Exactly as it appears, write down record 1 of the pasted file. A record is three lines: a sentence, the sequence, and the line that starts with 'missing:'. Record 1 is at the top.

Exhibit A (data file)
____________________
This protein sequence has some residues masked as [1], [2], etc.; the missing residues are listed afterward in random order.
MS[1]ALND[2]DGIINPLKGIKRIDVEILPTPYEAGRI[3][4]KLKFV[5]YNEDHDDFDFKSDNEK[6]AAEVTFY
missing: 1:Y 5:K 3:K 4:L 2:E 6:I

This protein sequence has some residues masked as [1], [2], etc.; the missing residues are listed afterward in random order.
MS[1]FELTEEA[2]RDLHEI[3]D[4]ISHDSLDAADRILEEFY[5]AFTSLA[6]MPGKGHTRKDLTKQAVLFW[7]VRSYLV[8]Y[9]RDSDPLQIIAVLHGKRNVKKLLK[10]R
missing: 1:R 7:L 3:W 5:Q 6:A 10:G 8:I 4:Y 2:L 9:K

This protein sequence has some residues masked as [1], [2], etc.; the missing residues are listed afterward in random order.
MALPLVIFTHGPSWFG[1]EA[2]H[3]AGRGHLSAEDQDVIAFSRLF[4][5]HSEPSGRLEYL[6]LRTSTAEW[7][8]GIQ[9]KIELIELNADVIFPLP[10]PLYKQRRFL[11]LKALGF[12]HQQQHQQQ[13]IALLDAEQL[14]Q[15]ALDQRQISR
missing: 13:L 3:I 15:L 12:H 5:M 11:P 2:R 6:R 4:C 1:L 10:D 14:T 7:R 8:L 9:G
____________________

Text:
This protein sequence has some residues masked as [1], [2], etc.; the missing residues are listed afterward in random order.
MS[1]ALND[2]DGIINPLKGIKRIDVEILPTPYEAGRI[3][4]KLKFV[5]YNEDHDDFDFKSDNEK[6]AAEVTFY
missing: 1:Y 5:K 3:K 4:L 2:E 6:I